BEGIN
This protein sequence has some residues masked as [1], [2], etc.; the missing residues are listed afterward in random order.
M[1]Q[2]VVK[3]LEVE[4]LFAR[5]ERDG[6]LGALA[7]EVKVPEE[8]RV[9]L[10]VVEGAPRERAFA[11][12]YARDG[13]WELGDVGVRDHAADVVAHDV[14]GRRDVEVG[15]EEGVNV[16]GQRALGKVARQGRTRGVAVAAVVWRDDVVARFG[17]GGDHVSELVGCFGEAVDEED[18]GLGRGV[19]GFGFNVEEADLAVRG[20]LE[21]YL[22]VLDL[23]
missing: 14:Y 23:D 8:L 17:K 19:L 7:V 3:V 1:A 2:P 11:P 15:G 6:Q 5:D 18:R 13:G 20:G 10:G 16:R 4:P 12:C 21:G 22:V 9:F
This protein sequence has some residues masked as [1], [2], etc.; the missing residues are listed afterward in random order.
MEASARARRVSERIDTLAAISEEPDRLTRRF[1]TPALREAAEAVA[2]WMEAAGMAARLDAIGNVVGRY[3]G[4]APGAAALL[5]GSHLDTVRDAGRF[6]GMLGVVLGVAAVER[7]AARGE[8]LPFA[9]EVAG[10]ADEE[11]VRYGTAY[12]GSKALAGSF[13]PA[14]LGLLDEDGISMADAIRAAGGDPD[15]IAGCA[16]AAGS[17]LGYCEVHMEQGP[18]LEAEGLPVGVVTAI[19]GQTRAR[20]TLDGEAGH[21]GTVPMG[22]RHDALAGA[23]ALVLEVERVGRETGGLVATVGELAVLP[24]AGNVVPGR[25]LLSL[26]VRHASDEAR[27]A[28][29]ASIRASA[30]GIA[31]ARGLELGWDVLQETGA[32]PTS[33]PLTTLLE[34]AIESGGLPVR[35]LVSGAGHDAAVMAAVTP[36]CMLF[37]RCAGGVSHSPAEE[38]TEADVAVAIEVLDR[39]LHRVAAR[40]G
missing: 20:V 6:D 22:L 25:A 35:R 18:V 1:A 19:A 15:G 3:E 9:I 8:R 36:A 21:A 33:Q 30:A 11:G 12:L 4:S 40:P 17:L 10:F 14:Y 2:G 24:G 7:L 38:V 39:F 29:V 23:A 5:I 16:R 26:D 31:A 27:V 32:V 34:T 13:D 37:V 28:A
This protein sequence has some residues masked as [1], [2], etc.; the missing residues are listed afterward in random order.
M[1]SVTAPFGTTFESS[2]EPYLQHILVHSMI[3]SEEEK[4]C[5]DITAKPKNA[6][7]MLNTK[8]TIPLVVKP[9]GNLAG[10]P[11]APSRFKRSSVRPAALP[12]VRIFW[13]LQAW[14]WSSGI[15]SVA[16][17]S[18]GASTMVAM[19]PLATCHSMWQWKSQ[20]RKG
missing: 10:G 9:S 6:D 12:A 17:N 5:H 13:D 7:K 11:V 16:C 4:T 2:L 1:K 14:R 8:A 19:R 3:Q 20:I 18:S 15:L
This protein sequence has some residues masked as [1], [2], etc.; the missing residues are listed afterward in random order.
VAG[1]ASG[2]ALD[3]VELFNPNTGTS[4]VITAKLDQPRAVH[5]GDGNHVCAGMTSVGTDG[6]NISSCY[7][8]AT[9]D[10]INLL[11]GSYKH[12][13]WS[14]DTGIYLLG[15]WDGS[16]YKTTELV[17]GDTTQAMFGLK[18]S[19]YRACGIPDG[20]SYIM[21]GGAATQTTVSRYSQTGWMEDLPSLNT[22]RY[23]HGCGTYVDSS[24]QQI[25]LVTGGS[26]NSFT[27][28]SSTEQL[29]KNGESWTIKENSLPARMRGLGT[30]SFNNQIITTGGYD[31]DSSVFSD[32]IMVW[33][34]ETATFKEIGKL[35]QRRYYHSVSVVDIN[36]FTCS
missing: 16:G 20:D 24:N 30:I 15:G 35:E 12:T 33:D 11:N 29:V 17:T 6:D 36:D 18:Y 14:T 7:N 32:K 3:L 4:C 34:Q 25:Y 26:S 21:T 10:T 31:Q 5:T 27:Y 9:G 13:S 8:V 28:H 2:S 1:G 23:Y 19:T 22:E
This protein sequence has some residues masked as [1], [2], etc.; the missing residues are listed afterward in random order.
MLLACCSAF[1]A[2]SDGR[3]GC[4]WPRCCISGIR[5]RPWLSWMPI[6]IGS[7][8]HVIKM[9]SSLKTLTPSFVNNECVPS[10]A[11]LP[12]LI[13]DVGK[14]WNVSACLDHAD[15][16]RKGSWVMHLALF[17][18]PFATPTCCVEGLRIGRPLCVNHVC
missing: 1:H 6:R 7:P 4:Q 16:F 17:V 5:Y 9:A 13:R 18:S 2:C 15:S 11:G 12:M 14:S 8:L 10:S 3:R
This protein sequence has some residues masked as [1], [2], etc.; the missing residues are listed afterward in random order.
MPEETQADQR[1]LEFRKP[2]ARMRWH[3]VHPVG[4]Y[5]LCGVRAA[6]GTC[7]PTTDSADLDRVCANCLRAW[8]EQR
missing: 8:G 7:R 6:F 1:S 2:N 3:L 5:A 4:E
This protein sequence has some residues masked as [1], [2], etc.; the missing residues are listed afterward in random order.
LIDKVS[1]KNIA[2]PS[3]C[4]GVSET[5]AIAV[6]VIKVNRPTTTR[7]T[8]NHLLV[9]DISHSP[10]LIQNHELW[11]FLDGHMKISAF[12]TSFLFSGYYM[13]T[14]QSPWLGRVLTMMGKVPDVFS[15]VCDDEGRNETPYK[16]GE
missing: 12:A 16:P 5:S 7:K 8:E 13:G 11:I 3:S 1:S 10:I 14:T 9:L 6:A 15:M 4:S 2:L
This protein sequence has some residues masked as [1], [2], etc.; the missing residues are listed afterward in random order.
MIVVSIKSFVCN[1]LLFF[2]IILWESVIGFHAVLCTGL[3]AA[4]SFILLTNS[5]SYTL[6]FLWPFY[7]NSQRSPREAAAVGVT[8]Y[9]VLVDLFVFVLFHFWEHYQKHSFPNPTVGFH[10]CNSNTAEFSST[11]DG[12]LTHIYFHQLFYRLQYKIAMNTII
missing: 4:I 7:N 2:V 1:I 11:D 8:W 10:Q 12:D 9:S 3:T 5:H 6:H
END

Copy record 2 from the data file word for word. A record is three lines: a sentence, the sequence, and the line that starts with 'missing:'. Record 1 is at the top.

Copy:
This protein sequence has some residues masked as [1], [2], etc.; the missing residues are listed afterward in random order.
MEASARARRVSERIDTLAAISEEPDRLTRRF[1]TPALREAAEAVA[2]WMEAAGMAARLDAIGNVVGRY[3]G[4]APGAAALL[5]GSHLDTVRDAGRF[6]GMLGVVLGVAAVER[7]AARGE[8]LPFA[9]EVAG[10]ADEE[11]VRYGTAY[12]GSKALAGSF[13]PA[14]LGLLDEDGISMADAIRAAGGDPD[15]IAGCA[16]AAGS[17]LGYCEVHMEQGP[18]LEAEGLPVGVVTAI[19]GQTRAR[20]TLDGEAGH[21]GTVPMG[22]RHDALAGA[23]ALVLEVERVGRETGGLVATVGELAVLP[24]AGNVVPGR[25]LLSL[26]VRHASDEAR[27]A[28][29]ASIRASA[30]GIA[31]ARGLELGWDVLQETGA[32]PTS[33]PLTTLLE[34]AIESGGLPVR[35]LVSGAGHDAAVMAAVTP[36]CMLF[37]RCAGGVSHSPAEE[38]TEADVAVAIEVLDR[39]LHRVAAR[40]G
missing: 20:V 6:D 22:L 25:A 35:R 18:V 1:A 19:A 15:G 3:E 9:I 8:R 36:A 21:A 33:Q 30:A 11:G 12:L 4:S 40:P 17:L 10:F 14:Y 2:G 24:G 7:L 38:V 39:F 29:V 23:A 5:I 16:R 26:D 31:A 27:V 32:V 34:T 13:D 37:V 28:A